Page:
Growing daffodil bulbs is relatively simple because the plants are fairly low maintenance. There are, however, a few simple rules to remember to ensure the bulbs grow properly. Daffodil bulbs must be carefully selected and stored, then properly planted at the correct time of year to ensure they develop and bloom as desired. The bulbs must be planted in locations that allow them access to water without being flooded, and they must have adequate available sunlight.
The first step in growing daffodils is to make sure the bulbs are in good shape before you begin. It is essential that daffodil bulbs be stored in mesh bags and kept away from excess moisture, which can cause them to rot before they even go in the ground. The bulbs should feel firm to the touch; overly soft or mushy bulbs might already have been exposed to too much moisture and may have started rotting.
Generally, bulbs need to be planted in the fall when the soil is approximately 60 degrees Fahrenheit (15.5°C) or slightly below. In regions that experience a distinct change of season, this generally means right after the first frost, or when trees begin shedding their leaves. The bulbs will not bloom until the spring when temperatures rise, but they need to be planted well in advance. Bulbs should be planted 6–8 inches (15–20 cm) below the surface, in soil that is not too clay-like or heavily compacted.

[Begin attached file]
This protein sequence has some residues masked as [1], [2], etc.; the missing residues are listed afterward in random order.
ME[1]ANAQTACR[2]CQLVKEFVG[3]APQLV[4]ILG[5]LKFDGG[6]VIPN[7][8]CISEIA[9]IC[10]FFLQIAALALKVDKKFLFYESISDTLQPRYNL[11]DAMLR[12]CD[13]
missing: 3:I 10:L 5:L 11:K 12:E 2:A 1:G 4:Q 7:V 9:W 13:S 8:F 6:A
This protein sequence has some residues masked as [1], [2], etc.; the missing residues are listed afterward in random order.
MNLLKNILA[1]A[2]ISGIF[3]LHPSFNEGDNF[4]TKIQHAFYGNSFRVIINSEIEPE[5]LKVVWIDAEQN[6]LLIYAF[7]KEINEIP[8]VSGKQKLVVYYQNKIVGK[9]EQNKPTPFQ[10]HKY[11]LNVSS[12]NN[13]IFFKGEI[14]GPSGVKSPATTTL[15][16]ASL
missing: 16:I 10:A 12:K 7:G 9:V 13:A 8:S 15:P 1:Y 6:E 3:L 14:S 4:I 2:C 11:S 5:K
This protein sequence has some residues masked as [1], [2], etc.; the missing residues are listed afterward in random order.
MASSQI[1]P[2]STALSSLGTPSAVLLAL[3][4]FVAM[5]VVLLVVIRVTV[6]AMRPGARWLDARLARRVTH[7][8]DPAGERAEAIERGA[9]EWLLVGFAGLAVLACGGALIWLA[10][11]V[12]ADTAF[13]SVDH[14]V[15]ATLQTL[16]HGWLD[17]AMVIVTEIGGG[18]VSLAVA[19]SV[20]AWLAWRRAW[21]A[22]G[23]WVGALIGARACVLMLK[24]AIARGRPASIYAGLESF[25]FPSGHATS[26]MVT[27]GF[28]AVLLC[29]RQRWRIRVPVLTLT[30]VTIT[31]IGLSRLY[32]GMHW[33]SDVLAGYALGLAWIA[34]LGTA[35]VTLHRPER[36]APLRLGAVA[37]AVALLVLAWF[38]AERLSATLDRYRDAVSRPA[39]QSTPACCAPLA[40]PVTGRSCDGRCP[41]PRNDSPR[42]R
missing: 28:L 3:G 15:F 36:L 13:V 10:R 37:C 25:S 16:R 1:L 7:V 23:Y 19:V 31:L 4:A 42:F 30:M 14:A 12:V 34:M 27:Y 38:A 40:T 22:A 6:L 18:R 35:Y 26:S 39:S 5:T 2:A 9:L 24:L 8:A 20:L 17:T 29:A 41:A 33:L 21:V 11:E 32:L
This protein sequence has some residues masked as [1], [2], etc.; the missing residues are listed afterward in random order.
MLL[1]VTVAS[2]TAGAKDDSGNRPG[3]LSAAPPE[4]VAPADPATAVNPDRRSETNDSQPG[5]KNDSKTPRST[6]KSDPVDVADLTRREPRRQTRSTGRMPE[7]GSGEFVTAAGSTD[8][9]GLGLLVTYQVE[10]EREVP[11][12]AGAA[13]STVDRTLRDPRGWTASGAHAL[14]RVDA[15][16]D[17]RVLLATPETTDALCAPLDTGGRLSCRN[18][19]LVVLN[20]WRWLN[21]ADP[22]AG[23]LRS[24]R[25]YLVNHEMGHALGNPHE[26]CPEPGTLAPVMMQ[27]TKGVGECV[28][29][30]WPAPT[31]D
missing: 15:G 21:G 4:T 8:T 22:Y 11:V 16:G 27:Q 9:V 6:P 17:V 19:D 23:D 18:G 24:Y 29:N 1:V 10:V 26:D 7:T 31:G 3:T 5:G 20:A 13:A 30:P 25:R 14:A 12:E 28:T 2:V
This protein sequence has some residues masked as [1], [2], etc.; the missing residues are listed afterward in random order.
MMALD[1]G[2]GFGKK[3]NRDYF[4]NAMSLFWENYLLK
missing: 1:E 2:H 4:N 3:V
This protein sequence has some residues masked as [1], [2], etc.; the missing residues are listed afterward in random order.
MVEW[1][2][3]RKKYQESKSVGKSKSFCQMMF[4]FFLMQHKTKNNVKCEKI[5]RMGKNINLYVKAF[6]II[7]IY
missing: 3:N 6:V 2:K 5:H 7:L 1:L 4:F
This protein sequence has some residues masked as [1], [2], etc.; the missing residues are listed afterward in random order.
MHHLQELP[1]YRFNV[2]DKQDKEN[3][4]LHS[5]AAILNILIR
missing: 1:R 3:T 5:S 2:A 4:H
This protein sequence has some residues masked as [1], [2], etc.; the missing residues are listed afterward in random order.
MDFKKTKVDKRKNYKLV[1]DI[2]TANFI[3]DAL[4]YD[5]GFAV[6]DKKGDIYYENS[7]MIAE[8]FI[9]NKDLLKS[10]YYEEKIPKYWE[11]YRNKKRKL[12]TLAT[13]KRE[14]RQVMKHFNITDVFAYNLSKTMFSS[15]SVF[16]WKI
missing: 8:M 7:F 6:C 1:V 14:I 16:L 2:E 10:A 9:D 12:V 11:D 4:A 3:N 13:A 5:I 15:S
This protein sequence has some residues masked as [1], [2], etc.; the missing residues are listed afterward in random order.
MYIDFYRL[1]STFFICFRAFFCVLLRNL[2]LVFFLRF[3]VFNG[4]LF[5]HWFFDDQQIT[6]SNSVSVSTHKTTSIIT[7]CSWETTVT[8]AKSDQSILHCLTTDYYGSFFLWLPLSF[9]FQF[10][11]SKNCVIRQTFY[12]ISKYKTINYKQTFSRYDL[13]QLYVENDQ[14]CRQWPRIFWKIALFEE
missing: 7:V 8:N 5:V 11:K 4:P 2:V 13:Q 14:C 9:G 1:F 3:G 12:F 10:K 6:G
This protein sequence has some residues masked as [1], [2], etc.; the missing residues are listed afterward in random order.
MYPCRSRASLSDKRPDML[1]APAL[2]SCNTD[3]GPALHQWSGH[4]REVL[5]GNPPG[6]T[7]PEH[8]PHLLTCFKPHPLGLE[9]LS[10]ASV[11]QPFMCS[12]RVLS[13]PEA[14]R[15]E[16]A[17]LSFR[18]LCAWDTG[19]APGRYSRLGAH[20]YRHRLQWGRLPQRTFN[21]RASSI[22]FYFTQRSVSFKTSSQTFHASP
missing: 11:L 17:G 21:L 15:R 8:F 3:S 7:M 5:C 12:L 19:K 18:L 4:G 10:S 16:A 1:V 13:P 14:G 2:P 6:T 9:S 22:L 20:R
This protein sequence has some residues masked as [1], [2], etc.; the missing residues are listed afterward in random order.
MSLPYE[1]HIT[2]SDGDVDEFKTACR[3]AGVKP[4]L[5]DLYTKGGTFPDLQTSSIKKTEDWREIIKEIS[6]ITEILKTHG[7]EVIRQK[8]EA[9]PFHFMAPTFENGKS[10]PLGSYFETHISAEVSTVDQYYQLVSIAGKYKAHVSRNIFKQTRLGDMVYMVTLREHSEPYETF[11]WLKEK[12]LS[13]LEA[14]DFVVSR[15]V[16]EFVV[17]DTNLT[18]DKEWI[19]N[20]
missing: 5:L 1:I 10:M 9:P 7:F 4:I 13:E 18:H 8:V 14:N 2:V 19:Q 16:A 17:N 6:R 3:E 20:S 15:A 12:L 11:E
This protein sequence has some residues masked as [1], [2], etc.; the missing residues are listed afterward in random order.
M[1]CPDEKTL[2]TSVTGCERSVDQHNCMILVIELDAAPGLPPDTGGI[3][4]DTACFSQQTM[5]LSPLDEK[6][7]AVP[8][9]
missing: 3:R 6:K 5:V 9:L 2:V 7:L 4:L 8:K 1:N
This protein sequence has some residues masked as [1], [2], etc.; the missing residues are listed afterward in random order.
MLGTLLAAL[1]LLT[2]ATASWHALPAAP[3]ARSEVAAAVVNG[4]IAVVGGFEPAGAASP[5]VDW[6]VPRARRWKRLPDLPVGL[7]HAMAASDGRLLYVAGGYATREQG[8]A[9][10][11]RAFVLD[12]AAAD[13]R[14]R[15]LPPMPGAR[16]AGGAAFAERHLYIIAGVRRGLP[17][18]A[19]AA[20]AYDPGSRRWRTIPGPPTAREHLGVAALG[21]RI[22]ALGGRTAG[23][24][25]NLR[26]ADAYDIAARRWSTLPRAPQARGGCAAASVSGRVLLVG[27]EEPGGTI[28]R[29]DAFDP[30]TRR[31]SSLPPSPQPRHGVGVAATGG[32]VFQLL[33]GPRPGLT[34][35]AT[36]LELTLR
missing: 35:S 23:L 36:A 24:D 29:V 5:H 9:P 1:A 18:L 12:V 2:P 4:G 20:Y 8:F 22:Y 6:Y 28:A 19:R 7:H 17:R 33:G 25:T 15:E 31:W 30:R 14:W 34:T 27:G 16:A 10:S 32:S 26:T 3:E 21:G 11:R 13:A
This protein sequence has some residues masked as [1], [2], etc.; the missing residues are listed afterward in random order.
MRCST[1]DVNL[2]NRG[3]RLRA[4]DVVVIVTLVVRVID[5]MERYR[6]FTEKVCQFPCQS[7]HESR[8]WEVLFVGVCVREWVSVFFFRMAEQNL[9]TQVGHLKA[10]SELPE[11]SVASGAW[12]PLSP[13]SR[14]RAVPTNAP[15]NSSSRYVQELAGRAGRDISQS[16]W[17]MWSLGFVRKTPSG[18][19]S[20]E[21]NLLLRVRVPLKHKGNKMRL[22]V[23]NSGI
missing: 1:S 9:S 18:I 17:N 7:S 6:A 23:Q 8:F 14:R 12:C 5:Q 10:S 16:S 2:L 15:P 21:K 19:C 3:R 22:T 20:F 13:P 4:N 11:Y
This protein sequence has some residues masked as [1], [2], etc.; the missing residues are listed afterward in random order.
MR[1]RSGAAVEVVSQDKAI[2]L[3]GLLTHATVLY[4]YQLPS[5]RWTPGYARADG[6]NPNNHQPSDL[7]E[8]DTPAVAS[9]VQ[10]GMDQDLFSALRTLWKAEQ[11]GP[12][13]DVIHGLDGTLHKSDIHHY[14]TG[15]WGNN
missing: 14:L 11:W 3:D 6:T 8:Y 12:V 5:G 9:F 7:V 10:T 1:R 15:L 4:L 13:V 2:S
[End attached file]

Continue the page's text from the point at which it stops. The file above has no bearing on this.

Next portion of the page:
Planting the bulbs is fairly simple, the biggest concern being logistics. It is essential that daffodil bulbs, like most other types of bulbs, be planted in an area with adequate drainage. If water is allowed to pool around the bulbs or the soil in which they are planted becomes flooded, the bulbs are likely to rot. Do not assume that you can control the amount of moisture simply by watering less, because rainfall can be unpredictable. Instead, play it safe and plant daffodil bulbs on a slight uphill slope to ensure rainwater runs off and does not rot the bulbs.
Another logistical matter to consider when planting daffodil bulbs is the amount of sunlight available. Daffodils need full sun, but this requirement is not as restrictive as it sounds. These flowers bloom in the springtime, usually before leaf-shedding trees begin to bud. Therefore, areas that will be fully shaded in the summer can still have daffodils underneath them in the spring before the trees fully develop their leaves.
If your daffodils bloom to your liking, there really is no need to fuss with them for the next season. Daffodil bulbs will continue to bloom, and it is not necessary to dig up the bulbs and plant new ones every season. To ensure the bulbs bloom beautifully and healthfully next season, however, be sure not to trim away leaves and stems until they have begun to turn yellow or wither. Live leaves help provide nutrients the bulb will need during the dormant, non-blooming months.